Faith Works 12-21-13
The Animals' Christmas
There's an old story, or tradition, or superstition, or whathaveyou, that at midnight on the border between Christmas Eve and Christmas Day, the animals speak.
Who knows where this idea comes from, or what it teaches, but it has a certain charm, this idea that the donkey can talk to the lamb, and the ox to the camels, or your dog to the goldfish.
Animals are part of the Christmas scene from the Biblical narrative to the crèche set on your mantelpiece.
We know about Mary's poor donkey (more tradition than Scripture, but you don't think a nine-months'-gone woman walked from Nazareth to Bethlehem, do you), the camels of the magi (not in Matthew 2, perhaps, but they come from Isaiah 60), and obviously shepherds have to have sheep.
The ox is necessary if only because a) any rural, farming family in that time and place would have had one, and b) that's the one of the "living creatures" from Ezekiel and Revelation which has traditionally been associated with Luke's gospel, which is where the classic heart of the Christmas story come from (the wise men added from Matthew's account).
That's the menagerie you generally have gathered in any traditional manger scene. They set the scene in many ways, since the manger, the feed trough in which baby Jesus is placed, the sign which the angels share with the shepherds as how they can tell they've got the right child, surely belongs in a barn, and what's a barn without animals?
We may overdo the barn-like associations; on a winter night in Judea, the livestock probably lived right in there with the family, for warmth and security. In Ohio two hundred years ago, a posthouse lodging like Granville's Buxton Inn had the stable in the basement, so the body heat of the horses and cows and pigs would help to warm the rooms upstairs. If you think "that's not all of what would waft upstairs," you have to remember that the guests would have bathed once a month whether they needed it or not, so . . .
Anyhow, you can't have the Christmas story without the animals. They set the scene, frame the story, mark the developments directly or indirectly, and remind us that the grand story of redemption opening up with the birth of Jesus is intended because "God so loved the world," the "cosmos" as the Greek would put it. The gift of the Christ is intended to begin the work of transforming all of creation, and that is not just a matter of humans alone. All creatures great and small have their place.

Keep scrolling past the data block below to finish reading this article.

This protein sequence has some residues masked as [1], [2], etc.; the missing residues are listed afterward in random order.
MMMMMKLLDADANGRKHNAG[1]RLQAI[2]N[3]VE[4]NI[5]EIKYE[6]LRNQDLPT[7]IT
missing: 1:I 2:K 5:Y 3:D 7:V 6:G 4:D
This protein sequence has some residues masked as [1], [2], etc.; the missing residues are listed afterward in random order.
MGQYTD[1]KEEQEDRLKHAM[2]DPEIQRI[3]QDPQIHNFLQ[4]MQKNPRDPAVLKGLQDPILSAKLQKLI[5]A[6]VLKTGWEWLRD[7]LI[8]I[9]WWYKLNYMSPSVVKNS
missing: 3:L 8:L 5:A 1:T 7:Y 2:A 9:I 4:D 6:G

Many homes have their pet traditions at Christmastime. It may just be reindeer antlers on the family dog, or it might be a special collar in red and green. We always leave out not only a snack for that jolly old elf, the good Saint Nicholas himself, but also some carrots and apple slices for those eight (nine?) hard-working reindeer. Red-nosed or not, they now are part of the zoology of the season, and if you don't want reindeer droppings on your living room carpet, you'd better make sure to keep that snack plate stocked with more than cookies.
Does your cat have a stocking? Should there be an extra dash of fish food into the aquarium? I once knew a person who had a diver-bubbler in their tank with a festive red hat peaked with a big white pom-pom, that she put in only for the month of December. January 1, the regular diver went back on duty "under the sea."
Pets and companion animals have the primary purpose of offering companionship and comfort to we humans, and each of us has a different reaction to various animals. Some make of pets a kind of substitute child, others just want a creature to check in on, if not to communicate with.
As Christians, we who have primary stewardship of the story of Jesus' birth know that his relationship with each human soul is of primary importance. We also should know that part of the network of relationships that can open up hearts to the good news of the gospel is modeled in most of our manger scenes, where our relationships with animals are an integral part of the story.
May your whole family, human and otherwise, have a joyful and blessed Christmas celebration next week!
Jeff Gill is a writer, storyteller, and pastor in Newark; many churches in Licking County, including his, will be hosting a living nativity this weekend. Tell him how animals add to your sense of the season at firstname.lastname@example.org, or follow @Knapsack on Twitter.